Public Enemy

Published on Thursday, 1 May 2014 01:02 - Written by Steve Knight, Outdoor Writer

Years ago it was said if you didn’t have fire ants just wait awhile and you would.

The same was said about wild pigs, and they came.

The next scourge facing Texans is zebra mussels. They have slowly made their way south from the Great Lakes into the state. It isn’t expected to take that long before they are found throughout much of the state.

Texas Parks and Wildlife Department has been fairly proactive trying to prevent the zebra mussels from spreading. It already requires boats in 47 North and Central Texas counties to drain the water from their boats before leaving the lake or riverside. That includes water in live wells, motors and even live bait containers.

But those are counties where signs of the mussels have already appeared. Now the department wants to take the regulation statewide. It currently is accepting public comment on the proposal. TPW commissioners are expected to vote on it at their May 22 meeting. If approved it would go into effect as soon as July.

“We were doing this incrementally, but there was some concern among the commissioners and others about confusion,” said Ken Kurzawski, TPWD Fisheries Director for Information and Regulations. “They want to do the best we can to slow (the spread) down, and there is interest in going statewide. There certainly is the possibility for them to move to other lakes and boaters are moving all over the state.”

Kurzawski said department biologists realize that regulations alone won’t stop the spread of zebra mussels, but their leap from the Trinity River system in North Texas to the Brazos River system in Central Texas last year shows the impact boating can have in speeding the invasion.

For the most part the first two calls for restrictions on boaters have been met with ho-hum interest. Part of that is probably because the mussels have not created the problems here they have in states that have been invested longer. There the mussels have created industrial problems as well as issues for recreational boaters and fishermen.

Financially the biggest concern with zebra mussels is that they become attached to water intake pipes. In a case, for example, like Lake Palestine the mussels could clog pipes and shutdown water delivery to Tyler residents.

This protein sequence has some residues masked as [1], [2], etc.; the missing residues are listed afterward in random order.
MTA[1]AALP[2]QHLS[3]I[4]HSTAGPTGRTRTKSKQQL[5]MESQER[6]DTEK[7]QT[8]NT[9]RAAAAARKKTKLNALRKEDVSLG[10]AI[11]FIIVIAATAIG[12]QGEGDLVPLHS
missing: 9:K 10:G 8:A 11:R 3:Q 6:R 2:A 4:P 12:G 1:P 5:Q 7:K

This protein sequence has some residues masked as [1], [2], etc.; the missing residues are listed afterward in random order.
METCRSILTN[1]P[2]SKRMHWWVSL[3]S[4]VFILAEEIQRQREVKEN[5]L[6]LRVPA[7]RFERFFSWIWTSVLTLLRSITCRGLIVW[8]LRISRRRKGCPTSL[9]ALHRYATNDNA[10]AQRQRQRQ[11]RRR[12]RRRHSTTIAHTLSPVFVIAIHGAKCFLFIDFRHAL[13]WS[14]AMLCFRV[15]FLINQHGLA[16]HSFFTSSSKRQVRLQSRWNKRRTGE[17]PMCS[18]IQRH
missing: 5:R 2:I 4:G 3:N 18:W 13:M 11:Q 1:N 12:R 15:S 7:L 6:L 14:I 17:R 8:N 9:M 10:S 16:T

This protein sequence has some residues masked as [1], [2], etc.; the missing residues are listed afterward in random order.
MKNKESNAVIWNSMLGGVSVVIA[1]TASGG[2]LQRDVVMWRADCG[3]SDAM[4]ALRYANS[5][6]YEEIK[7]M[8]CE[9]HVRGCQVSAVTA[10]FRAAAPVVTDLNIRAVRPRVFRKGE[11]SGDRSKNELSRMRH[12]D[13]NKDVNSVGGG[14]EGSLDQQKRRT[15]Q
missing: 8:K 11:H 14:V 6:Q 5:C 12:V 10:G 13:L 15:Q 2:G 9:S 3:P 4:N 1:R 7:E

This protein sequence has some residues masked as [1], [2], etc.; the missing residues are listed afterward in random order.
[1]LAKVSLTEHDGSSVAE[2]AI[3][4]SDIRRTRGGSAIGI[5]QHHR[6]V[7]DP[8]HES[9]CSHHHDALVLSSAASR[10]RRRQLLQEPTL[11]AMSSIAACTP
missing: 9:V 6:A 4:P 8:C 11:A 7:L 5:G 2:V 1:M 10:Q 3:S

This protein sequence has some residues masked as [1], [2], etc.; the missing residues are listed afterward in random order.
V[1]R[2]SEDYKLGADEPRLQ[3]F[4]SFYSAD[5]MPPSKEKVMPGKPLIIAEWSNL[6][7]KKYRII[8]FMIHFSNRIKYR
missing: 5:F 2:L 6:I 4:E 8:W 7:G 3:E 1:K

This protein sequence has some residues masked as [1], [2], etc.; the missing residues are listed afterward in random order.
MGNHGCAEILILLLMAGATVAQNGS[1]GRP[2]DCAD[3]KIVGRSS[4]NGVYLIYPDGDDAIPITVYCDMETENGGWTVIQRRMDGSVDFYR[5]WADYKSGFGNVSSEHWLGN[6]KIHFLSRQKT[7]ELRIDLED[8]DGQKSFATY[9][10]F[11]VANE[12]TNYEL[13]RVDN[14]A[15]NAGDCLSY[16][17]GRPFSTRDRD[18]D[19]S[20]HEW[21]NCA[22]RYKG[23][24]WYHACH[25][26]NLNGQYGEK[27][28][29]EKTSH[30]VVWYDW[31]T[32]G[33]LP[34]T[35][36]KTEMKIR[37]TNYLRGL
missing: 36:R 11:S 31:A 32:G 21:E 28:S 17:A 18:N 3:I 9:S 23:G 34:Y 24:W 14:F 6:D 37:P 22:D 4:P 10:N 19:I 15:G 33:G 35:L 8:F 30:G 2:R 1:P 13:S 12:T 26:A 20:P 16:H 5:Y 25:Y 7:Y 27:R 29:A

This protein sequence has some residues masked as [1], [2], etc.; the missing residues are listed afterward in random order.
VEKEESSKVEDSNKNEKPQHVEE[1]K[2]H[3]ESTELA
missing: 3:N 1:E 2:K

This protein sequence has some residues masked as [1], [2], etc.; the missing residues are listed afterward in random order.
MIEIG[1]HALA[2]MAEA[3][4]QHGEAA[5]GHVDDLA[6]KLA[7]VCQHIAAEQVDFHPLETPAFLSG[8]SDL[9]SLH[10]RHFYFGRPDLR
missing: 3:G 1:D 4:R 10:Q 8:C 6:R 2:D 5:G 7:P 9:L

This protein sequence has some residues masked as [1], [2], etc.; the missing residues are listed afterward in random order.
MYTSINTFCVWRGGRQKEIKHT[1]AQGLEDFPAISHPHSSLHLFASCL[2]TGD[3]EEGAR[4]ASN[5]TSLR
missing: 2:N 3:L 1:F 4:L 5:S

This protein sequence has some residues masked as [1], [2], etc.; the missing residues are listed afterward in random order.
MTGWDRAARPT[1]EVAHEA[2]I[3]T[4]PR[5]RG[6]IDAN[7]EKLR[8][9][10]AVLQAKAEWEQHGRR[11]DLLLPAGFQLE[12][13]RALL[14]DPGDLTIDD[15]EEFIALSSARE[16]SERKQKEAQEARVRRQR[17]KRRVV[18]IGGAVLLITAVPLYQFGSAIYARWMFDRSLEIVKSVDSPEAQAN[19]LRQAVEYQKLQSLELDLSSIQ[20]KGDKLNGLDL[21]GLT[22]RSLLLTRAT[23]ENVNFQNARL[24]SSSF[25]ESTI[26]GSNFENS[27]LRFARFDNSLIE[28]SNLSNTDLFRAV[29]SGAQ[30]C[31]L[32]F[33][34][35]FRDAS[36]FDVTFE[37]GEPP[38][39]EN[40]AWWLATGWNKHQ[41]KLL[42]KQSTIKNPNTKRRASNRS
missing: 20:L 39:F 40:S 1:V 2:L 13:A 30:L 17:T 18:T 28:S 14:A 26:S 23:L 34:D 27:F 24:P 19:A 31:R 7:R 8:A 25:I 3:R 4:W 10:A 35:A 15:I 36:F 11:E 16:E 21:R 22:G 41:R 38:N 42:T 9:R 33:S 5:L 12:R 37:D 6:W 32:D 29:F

Less serious of an issue is that the mussels will attach to boats, making them even less fuel efficient, and to pier pilings, making them dangerous for those who have been swimming and attempt to exit the lake.

For fishermen the least of their worries is that the mussels are going to cause frayed line. A bigger issue, however, is that they could reduce fishing quality.

“The mussels are at the bottom level of the food chain and if you look at the populations they can build to, they can take a lot of nutrients out of the food chain,” Kurzawski said.

An exploding population of mussels could reduce nutrients in a lake which would affect forage fish populations and could thus reduce sport fish quality.

On the other hand, biologists said it also could result in clearer water, which would encourage vegetation growth and increase bass numbers, but at the cost of the big fish segment of the population.

There is some question as to how well the mussels would do in East Texas lakes because of their lower alkalinity levels. While it is believed populations could exist in any of the lakes, lakes more to the east and southeast are considered lower risk than those more to the west. Biologists said lakes like Fork, Tawakoni and Palestine butt up to the edge of the higher risk zone.

The proposed regulation does take into account bass tournaments and others who might trailer from ramp to ramp on a single lake for a single day. Those boaters would not be required to drain water each time. They would before leaving the lake from their final stop.

Tournament fishermen would also be allowed to trailer to an off-lake weigh-in site, but only with a letter of authorization from tournament officials. The boat would have to be drained before leaving the weigh-in site.

With the existing regulations in the 47 counties phased in just last December and March, Kurzawski said it is hard to determine the compliance rate. However, department biologists and game wardens are planning to increase public awareness with a presence at ramps this summer.

The public may comment on the statewide proposal by writing to: Ken Kurzawski, TPWD Inland Fisheries, 4200 Smith School Rd., Austin, TX 78744, or by email at

Public comment is also being taken online at .

For a list of counties currently under the water draining regulations go to .


Have a comment or opinion on this story? Contact outdoor writer Steve Knight by email at Follow Steve Knight on Facebook at TylerPaper Outdoors and on Twitter @tyleroutdoor.